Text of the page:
The brain is vital to our existence. It controls our voluntary movements, and it regulates involuntary activities such as breathing and heartbeat. The brain serves as the seat of human consciousness: it stores our memories, enables us to feel emotions, and gives us our personalities. In short, the brain dictates the behaviors that allow us to survive and makes us who we are. Scientists have worked for many years to unravel the complex workings of the brain. Their research efforts have greatly improved our understanding of brain function.
The American public has the opportunity to learn of new research findings about the brain regularly through media reports of scientific breakthroughs and discoveries. However, not all of the information we receive is accurate. As a result of misinformation presented by various media, many people maintain misconceptions about the brain and brain function. This problem may be compounded by textbooks for middle school students that present little, if any, scientific information on the brain as the organ that controls human behavior. By providing students with a conceptual framework about the brain, we significantly increase our chances of producing an informed public with the tools needed to correctly interpret brain research findings.
The Brain: Our Sense of Self has several objectives. One is to introduce students to the key concept that the sense of self, our sense of identity, is contained within the brain. Through inquiry-based activities, students investigate brain function and the various roles of the brain within the nervous system. A second objective is to allow students to develop the understanding that brain function is not predetermined; the brain can change with learning throughout life. The lessons in this module help students sharpen their skills in observation, critical thinking, experimental design, and data analysis. They also make connections to other disciplines such as English, history, mathematics, and social science.
A third objective is to convey to students the purpose of scientific research. Ongoing research affects how we understand the world around us and gives us the foundation for improving choices about our personal health and the health of our community. In this module, students experience how science provides evidence that can be used to understand and treat human disease. Because the mission of the National Institute of Neurological Diseases and Stroke includes helping the public understand the importance of brain and nervous system function to their health, education is an important activity for the Institute.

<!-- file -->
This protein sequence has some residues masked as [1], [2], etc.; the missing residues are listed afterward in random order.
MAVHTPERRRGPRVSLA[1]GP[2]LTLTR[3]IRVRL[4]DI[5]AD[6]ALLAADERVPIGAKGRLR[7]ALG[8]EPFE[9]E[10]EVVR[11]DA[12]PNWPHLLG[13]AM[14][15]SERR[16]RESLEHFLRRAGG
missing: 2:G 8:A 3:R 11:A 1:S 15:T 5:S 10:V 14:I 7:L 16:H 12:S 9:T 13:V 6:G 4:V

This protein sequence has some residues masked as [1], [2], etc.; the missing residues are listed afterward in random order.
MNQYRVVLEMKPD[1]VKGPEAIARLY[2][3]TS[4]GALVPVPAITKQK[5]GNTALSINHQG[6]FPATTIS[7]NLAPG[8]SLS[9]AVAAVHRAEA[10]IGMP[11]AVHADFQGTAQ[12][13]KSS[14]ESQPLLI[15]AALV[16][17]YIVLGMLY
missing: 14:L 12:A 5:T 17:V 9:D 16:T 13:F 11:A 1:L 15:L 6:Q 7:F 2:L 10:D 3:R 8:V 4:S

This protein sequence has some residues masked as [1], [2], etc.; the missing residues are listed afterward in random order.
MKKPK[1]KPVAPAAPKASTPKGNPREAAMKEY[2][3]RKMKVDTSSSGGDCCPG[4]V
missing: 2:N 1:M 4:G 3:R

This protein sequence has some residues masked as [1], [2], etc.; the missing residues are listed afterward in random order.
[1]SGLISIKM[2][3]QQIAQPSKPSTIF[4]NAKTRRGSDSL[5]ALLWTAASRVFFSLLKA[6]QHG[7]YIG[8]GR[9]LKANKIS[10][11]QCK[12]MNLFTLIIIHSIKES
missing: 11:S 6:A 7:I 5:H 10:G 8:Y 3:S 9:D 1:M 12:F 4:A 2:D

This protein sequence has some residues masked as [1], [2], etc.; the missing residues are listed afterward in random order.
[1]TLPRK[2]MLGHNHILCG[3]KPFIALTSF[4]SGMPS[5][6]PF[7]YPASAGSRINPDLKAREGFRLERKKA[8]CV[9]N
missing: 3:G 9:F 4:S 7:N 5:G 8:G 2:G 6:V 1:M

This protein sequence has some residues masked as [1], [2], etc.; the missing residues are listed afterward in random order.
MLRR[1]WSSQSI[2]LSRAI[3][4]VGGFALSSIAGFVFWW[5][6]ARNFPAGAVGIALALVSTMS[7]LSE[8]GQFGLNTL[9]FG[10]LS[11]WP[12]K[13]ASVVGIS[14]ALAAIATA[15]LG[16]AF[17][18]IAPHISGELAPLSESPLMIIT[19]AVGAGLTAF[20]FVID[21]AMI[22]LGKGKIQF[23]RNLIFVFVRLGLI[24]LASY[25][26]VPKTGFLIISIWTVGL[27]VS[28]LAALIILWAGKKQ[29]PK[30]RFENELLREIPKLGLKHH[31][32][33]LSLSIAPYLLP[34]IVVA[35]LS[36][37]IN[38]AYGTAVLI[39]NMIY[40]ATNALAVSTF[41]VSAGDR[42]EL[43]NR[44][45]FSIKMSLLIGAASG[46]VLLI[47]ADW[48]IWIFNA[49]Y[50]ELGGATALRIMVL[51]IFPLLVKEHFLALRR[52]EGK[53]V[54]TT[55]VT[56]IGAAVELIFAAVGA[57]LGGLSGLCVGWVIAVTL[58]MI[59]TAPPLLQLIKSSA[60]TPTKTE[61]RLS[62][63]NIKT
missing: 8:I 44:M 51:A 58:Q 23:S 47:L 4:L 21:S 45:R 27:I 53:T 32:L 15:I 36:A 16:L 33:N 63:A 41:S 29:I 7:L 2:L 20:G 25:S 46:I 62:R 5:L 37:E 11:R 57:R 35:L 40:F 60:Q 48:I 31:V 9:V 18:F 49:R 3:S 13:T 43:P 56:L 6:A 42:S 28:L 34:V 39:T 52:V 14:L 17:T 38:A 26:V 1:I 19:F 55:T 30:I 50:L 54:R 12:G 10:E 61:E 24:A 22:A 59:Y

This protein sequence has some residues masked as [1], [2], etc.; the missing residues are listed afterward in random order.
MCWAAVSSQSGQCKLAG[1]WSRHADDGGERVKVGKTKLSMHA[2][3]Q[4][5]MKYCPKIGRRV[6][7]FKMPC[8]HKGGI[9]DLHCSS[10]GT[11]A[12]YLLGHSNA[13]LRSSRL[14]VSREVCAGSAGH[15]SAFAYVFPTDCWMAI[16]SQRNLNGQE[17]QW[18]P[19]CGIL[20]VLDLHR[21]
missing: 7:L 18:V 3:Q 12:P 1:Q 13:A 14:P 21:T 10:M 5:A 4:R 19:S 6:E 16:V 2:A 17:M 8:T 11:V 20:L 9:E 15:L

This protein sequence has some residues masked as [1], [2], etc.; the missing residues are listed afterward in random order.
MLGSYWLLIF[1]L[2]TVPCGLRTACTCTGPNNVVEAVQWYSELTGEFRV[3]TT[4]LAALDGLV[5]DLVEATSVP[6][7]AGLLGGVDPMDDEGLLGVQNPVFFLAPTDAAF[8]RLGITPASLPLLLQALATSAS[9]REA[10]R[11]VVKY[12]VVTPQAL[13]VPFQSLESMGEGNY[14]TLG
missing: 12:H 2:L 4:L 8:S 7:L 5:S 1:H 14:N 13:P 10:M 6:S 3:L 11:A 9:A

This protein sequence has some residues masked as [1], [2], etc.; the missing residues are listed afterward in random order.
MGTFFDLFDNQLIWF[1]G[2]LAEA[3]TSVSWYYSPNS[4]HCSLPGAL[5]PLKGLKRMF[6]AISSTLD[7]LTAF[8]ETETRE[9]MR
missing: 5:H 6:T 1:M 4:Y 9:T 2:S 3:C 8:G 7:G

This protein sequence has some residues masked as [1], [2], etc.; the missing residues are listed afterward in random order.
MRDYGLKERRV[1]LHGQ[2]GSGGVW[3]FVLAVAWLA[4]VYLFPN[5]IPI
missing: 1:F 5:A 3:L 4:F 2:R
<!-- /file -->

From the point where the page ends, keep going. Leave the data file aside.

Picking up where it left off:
The lessons in this module encourage students to think about the relationships among knowledge, choice, behavior, and human health in this way:
Knowledge (what is known and not known) + Choice = Power
Power + Behavior = Enhanced Human Health
The final objective of this module is to encourage students to think in terms of these relationships now and as they grow older.
Middle school life science classes offer an ideal setting for integrating many areas of student interest. In this module, students participate in activities that integrate inquiry, science, human health, mathematics, and science-technology-society relationships. The real-life context of the module’s classroom lessons is engaging for students, and the knowledge gained can be applied immediately to students’ lives.
“The hands-on nature of the module was excellent. It generated student interest and kept learning fun.”—Field-Test Teacher
“The inquiry approach of the module was challenging to the students at the right level—it activated the learning process. All students could successfully participate in all activities.”—Field-Test Teacher
“I think that the most valuable aspect of the lessons was that they were related to real-life experiences. Also, since the Web activities were hands-on, they were fun and I learned a lot that would have been hard to understand otherwise.”—Field-Test Student
“The lessons were interesting, promoted thinking, and allowed me to learn something I didn’t know before. Overall, the module inspired me to learn more about the brain and how it functions.”—Field-Test Student
The Brain: Our Sense of Self meets many of the criteria by which teachers and their programs are assessed.
In addition, the module provides a means for professional development. Teachers can engage in new and different teaching practices like those described in this module without completely overhauling their entire program. In Designing Professional Development for Teachers of Science and Mathematics, Susan Loucks-Horsley et al.18 write that replacement modules such as this one “offer a window through which teachers get a glimpse of what new teaching strategies look like in action.” By experiencing a short-term unit like this one, teachers can “change how they think about teaching and embrace new approaches that stimulate students to problem solve, reason, investigate, and construct their own meaning for the content.” The use of supplements like this module can encourage reflection and discussion and stimulate teachers to improve their practices by focusing on student learning through inquiry.
The following table correlates topics often included in the life science curriculum with the major concepts presented in this module. This information is presented to help teachers make decisions about incorporating this material into the curriculum.
|Topics||Lesson 1||Lesson 2||Lesson 3||Lesson 4||Lesson 5|
|Localization of brain function|
|General functions of specific brain regions|
|Anatomy of the neuron|
|Relationship of science, technology, and society|
|Organisms sense and respond to environmental stimuli|
Next: Implementing the Module